"Without the assistance of grace, immortality is more of a burden than a blessing."
This sentence was in the Readings for the Office of Readings for Tuesday, November 2, 2010, All Souls Day. It's from a book by St. Ambrose on the death of his brother Satyrus.
I don't want to paraphrase what St. Ambrose wrote about. Instead, I want to share some thoughts I had as I've been meditating on that one sentence. For some reason, it's been sticking with me since I read it a few days ago, triggering associations and thoughts about just how necessary grace is.
Let's begin by defining grace. According to Merriam-Webster.com, grace is "unmerited divine assistance given humans for their regeneration or sanctification." That's a good definition for me, so we'll go with that.
Unmerited it is. We can't do anything within our own power to earn that assistance. That's Christianity 101. Sanctification is not a self-improvement program. It's beyond our power to effect it; it's beyond our power to demand it. It's a gift, from One Who is capable of making it happen.
Divine it is. The Lord, the Lord is His name. The Lord is God. This, too, is Christianity 101, Basics of the Faith.
Assistance it is. See the paragraph two up. We are incapable of doing what grace does, on our own. We need help.
All the rest of this is easy to unpack once you understand Who it's from, and for whom it's intended.
For whom it's intended... Well, yes, it's for fallen humanity. Refer back to the first few chapters of Genesis for the story of the Fall.
So - why am I making such a big deal of this? It's because, too often, we think that the need for grace ends when we breathe our last.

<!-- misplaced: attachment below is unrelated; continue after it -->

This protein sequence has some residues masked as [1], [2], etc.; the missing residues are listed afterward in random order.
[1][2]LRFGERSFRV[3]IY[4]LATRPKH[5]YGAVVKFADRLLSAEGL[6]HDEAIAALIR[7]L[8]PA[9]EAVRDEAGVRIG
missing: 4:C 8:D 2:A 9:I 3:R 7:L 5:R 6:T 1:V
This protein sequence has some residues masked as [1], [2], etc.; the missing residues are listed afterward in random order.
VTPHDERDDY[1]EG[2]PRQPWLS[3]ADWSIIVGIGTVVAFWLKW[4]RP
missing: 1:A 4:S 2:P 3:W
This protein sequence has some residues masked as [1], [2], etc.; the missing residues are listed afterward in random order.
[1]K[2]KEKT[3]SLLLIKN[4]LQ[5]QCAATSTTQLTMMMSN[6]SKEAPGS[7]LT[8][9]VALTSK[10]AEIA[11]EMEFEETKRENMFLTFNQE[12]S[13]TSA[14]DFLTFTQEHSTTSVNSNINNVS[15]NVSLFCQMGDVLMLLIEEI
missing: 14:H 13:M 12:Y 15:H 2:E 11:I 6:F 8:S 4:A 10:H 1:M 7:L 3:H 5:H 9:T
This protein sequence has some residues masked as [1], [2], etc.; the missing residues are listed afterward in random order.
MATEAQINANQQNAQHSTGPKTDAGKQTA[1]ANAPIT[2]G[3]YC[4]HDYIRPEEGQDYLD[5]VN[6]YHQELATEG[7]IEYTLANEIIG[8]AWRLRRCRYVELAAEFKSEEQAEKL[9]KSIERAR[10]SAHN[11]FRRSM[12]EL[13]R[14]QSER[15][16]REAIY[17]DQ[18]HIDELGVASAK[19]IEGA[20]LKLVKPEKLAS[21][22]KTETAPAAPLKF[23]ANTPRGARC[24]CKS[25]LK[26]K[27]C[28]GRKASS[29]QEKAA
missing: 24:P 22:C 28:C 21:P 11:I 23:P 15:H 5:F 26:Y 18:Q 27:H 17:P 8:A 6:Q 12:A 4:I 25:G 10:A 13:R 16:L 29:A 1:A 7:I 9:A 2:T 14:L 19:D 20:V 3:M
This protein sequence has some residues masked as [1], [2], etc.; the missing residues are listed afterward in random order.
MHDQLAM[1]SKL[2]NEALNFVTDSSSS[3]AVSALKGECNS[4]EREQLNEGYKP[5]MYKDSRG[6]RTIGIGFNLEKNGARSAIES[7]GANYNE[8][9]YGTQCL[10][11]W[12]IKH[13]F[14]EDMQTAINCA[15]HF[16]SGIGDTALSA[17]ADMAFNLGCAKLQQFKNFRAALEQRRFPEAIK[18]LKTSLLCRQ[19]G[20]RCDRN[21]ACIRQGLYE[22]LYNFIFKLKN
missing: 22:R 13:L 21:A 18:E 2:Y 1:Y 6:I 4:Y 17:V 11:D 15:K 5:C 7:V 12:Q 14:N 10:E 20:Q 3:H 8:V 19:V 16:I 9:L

Grace is certainly necessary during our mortal lives. If we didn't get that divine assistance, we'd have absolutely no hope. Death would truly be the end of things, death and condemnation. We fell, through the agency of the first Adam. We inherited his legacy; it was willed to us, the unwilling, by the willful.
Grace is what breaks that inheritance. Grace sweeps the shards of that manacle away, rips the rags from our cringing shoulders, and cleanses us so we can put on new, bright garments for the Feast of the Lamb. Grace allows us to be reworked by the Spirit into the person we were made to be. Grace fixes things up. Grace equips us further to be instruments of grace ourselves in a damaged universe. It's the only "pyramid scheme" that actually does make everyone wealthier, the only one that's not a fraud from the word "Go!" Grace expended equals more grace abounding.
Grace is necessary in this mortal world. But it's even more necessary in the world after.
If you believe in life after death, how would it sound to spend eternity - eternity! - in a by-the-rules, toe-the-line "paradise," a realm where you would be expected to be perfect every second of every eternal day. I'm talking about an existence where you have to think about being perfect, where you have to be on your game the whole time.
I'm pretty sure that's what a graceless eternity would be like. Yeah, you'd be immortal, but wouldn't it be fun?
But now look at a grace-filled eternity. You don't have to think about being perfect - you are perfect. You are complete. You have been reborn into an existence where you can't help but be forgiving, gracious, humble, holy, righteous, self-effacing, giving, generous. You were formed into this person by the effect of grace lived during your mortal life. Now you, the living product of that purification, that regeneration, are living for all time in the presence of the One who made it all possible. There's no anxiety about being perfect - it's been done.
So - there you have it. The result of grace lived here and now is grace in the sweet beyond, grace refined, perfected, integrated completely with the new person, the work of the Spirit in the flesh.
It wouldn't be a burden. It would be a blessing, the blessing of blessings.
The Reading that started me thinking about all this ends with these words:
"Above all else, holy David prayed that he might see and gaze on this: One thing I have asked of the Lord, this I shall pray for: to dwell in the house of the Lord all the days of my life, and to see how gracious is the Lord."
Amen. Grace and shalom to us all.